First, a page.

Charlotte Rutherford Place major contributors include KeyBank, Portland Housing Bureau, Oregon Housing and Community Services and the Housing is Health coalition of six health organizations: Adventist Health Portland, CareOregon, Kaiser Permanente Northwest, Legacy Health, OHSU and Providence Health & Services - Oregon.

“The Housing is Health contribution is an excellent example of health care organizations coming together for the common good of our community. Housing for lower income working people is critical to the improvement of health outcomes.” said Ed Blackburn, CCC president and CEO. “This housing will remain affordable for generations and it couldn’t come at a better time.”

The design and development team is Home First, the architect is Doug Circosta and the builder is Silco Construction. CCC is engaged in a $3.5 million capital campaign to complete funding for three buildings that will all break ground by the end of October.



Six health care organizations partner with CCC

Oct 11, 2016

We are so excited about our new collaboration with six Oregon healthcare organizations that was announced on September 23. Adventist Health, CareOregon, Kaiser Permanente, Legacy Health, OHSU and Providence Health & Services are joining together to invest $21.5 million in a unique partnership to respond to Portland’s urgent challenges in affordable housing, homelessness and healthcare. This unprecedented collaboration has gained national attention.

The investment will support 382 new housing units across three locations, including one with an integrated health center in Southeast Portland.

Governor Kate Brown said, "This project reflects what we've known for a long time -- health begins where we live, learn, work, and play. Stable, affordable housing and health care access are so often intertwined, and I’m gratified to see collaborative solutions coming from some of our state’s leading organizations. I applaud the efforts of all those involved and am grateful for the partnership in moving Oregon forward and making ours a home where each Oregonian thrives."

"It’s exciting that health care providers recognize the deep connection between housing and health care," said Multnomah County Chair Deborah Kafoury. "This is exactly the kind of collaboration that our community needs during this housing crisis. None of us can solve homelessness alone. But this collaboration will change hundreds of lives at a critical time of need."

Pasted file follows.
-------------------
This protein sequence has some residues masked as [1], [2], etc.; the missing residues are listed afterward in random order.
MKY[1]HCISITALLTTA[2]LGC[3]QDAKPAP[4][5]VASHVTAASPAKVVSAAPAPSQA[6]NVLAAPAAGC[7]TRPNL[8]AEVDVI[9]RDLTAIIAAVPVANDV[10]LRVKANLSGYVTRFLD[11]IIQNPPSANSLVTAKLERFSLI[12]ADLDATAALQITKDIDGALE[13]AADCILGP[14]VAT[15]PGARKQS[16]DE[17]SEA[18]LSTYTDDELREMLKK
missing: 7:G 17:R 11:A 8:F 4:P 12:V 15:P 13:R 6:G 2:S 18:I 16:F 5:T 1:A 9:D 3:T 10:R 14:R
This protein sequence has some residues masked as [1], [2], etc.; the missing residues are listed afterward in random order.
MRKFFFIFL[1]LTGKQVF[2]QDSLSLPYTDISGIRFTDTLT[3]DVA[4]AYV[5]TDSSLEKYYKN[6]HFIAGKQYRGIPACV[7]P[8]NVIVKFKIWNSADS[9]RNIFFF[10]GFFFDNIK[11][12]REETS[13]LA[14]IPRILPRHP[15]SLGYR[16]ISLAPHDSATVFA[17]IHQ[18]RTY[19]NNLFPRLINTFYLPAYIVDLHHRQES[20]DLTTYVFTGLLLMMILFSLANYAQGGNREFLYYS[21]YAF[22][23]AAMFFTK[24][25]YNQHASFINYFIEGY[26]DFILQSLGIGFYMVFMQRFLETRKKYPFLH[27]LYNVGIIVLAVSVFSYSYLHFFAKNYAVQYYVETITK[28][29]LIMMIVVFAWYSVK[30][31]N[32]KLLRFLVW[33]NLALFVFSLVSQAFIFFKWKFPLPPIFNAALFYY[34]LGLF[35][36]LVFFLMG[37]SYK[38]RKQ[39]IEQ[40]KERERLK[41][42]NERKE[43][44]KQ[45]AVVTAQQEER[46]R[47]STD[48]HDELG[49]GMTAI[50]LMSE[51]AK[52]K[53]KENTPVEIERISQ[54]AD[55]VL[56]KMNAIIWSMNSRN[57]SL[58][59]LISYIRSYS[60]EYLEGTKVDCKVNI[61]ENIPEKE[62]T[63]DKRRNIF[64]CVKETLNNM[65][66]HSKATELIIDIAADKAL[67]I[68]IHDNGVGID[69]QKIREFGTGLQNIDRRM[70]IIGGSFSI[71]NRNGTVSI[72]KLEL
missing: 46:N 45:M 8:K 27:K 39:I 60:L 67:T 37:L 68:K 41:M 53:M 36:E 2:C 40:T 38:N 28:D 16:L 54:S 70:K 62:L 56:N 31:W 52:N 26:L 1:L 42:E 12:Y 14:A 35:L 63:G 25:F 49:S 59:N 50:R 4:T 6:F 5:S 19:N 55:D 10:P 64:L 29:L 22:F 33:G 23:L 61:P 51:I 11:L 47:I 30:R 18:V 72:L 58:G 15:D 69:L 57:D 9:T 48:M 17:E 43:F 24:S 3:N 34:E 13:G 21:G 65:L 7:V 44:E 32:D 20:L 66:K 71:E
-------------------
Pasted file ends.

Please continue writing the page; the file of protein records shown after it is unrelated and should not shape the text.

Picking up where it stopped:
Eastside Health Center will serve medically fragile people and people in recovery from addictions and mental illness with a first-floor clinic and housing for 176 people. The center will also become the new home for an existing Central City Concern program, Eastside Concern, and will offer 24-hour medical staffing on one floor.

Stark Street Apartments in East Portland will provide 155 units of workforce housing.

Interstate Apartments in North Portland will provide 51 units designed for families. It is part of Portland’s North/Northeast Neighborhood Housing Strategy to help displaced residents return to their neighborhood.

This significant contribution is an excellent example of healthcare organizations coming together for the common good of our community. It also represents a transformational recognition that housing for lower income working people, including those that have experienced homelessness, is critical to the improvement of health outcomes. This housing will remain affordable for generations and it couldn’t come at a better time.

"Health and home go hand-in-hand," said Nan Roman, President and CEO of the National Alliance to End Homelessness. "This is a breakthrough collaboration with the health care community and a partnership that has the potential to change the landscape of how we can end homelessness in this country."

Though the health care organizations' contributions are significant, CCC will finance the remainder of the costs, about $37 million, through tax credits, loans and fundraising. Our upcoming capital campaign is an opportunity for everyone to contribute to this project.

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About Housing is Health: The Housing is Health network supports innovative approaches to housing and healthcare in the Portland region.

Learn more at www.centralcityconcern.org/announcement and join the conversation on social media at #HousingisHealth.

See photos from the press conference.

News articles:

- New York Times (AP)
- The Oregonian
- KGW
- OPB